Letters to the Editor

Posted: Tuesday, September 10, 2002

Pact between Alaska Airlines, Era keeps competitors away

The one subject about Era Aviation that is never brought up is its agreement with Alaska Airlines. Other air carriers can't compete with Era and Penn Air because they have a monopoly with Alaska Air.

I work on the slope on a two-and-two schedule. I quit flying Era and now drive. Many of the guys I work with do not fly any longer and also drive. Era doesn't care. It just jacks the rates up to make up the difference. If it wasn't for the Alaska Air partnership, we would have other successful carriers competing. Maybe you can investigate this subject for a story.

My two cents,

Brett Evans


Libertarian candidates have lots of ideas worth considering

Recently at the Palmer fair an informal poll was taken at the Libertarian Party booth. The question was: How would YOU solve the state's "fiscal crisis"? Choices available included 1) income tax, 2) sales tax, 3) permanent fund, 4) spend less, and 5) none of the above.

Of the 592 respondents, the overwhelming favorite was "spend less" (320) followed by adding a sales tax (118). The rest were close together with none of the above at 56, income tax at 53 and permanent fund at 45.

While it certainly wasn't scientific, it was a good cross-section of the fair-goers -- they were picked at random and the nature of the booth wasn't immediately obvious. Sixty percent went on to complete the "World's Smallest Political Quiz" which reveals their political philosophies. The group was diverse: Liberals and conservatives each made up 17 percent of the total. Authoritarians* comprised 11 percent. Centrists -- "middle of the roaders" -- were 24 percent, and libertarians were 31 percent. Consequently, the poll should represent a pretty fair cross-section of the population. (*Authoritarians are those people who are comfortable with more regulation in their lives than most. An extreme authoritarian would be a totalitarian dictator.)

Most Alaskans would like to see state spending brought into control before alternate revenue streams are explored. Al Anders, the Libertarian candidate for lieutenant governor, has a great idea: Since the state currently spends roughly $12,000 per man, woman and child, let each resident "spend" that money when they fill out their permanent fund dividend application.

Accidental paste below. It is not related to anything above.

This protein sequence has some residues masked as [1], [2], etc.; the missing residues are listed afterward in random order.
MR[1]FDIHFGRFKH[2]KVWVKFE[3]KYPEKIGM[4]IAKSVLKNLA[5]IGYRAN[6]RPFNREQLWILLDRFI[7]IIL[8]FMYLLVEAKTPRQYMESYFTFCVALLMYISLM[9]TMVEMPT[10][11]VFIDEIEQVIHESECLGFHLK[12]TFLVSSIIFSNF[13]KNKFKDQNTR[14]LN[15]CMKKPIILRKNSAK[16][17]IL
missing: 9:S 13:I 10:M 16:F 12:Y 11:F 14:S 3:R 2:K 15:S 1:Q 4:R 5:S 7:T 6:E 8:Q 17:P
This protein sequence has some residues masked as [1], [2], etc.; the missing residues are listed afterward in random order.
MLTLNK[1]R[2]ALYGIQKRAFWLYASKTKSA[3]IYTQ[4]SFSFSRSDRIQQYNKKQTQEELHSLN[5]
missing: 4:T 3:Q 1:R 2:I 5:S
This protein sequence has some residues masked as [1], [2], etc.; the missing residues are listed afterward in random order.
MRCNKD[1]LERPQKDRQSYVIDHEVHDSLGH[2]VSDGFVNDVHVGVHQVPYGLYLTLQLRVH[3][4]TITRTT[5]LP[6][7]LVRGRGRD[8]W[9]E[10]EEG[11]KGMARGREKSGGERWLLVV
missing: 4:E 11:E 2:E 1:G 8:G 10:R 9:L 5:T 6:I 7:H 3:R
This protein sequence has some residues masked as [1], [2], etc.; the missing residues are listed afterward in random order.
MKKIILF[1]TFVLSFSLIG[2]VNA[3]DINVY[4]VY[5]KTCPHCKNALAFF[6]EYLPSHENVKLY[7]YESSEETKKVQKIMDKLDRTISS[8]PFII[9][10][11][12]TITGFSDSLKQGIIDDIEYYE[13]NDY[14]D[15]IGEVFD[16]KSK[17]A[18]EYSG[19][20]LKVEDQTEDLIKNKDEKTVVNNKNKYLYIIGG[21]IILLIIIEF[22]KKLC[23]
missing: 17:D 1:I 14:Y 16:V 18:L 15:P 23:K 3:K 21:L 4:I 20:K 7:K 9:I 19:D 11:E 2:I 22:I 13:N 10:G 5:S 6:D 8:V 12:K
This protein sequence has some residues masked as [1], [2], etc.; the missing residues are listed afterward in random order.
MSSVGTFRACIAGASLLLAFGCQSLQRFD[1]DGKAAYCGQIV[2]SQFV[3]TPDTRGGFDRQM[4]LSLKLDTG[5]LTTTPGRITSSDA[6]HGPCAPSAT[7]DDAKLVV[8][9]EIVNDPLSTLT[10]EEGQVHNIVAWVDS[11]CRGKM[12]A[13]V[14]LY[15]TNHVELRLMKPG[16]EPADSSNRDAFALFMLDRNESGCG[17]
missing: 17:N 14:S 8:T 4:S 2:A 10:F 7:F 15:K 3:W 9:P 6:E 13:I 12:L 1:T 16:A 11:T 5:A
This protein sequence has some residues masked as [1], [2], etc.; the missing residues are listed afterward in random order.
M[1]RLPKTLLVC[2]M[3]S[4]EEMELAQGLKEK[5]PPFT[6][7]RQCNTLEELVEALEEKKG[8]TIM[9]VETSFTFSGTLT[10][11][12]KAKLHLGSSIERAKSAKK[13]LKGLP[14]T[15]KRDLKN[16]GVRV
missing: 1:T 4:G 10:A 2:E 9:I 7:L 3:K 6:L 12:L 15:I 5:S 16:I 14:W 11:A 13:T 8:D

Put all the budget items on the application, and let each person allocate their $12,000 as they see fit. The totals would be tallied and all the Legislature would need to do is to fine-tune it. Special interests would no longer wield enormous power. The people of the state would determine which programs are desired.

The Libertarian Party, like all third parties, is used to having their good ideas taken by other groups. Here are some other good ideas from Al Anders: Allow people to register to vote up to the day of the election. The current deadline of 30 days before the election is outmoded in today's fast world of electronics. Campaigns go into high gear the month before election day, and seek to create enthusiasm --except if you aren't already registered, the spark is doomed to wither and die.

Another idea: Forward fund the budget --only spend what we already have in the bank, not what we hope we will generate in the coming year.

How about having a two-year budget? No bills can be added in the session that creates the budget, although you could eliminate laws.

In the next year, the non-budget session, the legislature could add laws.

Folks, if you think these ideas have merit, vote for the Libertarian candidates. Use your vote to signify something for a change. As for the other parties, feel free to steal these ideas. We'd all be better for it.

Vicki Pate


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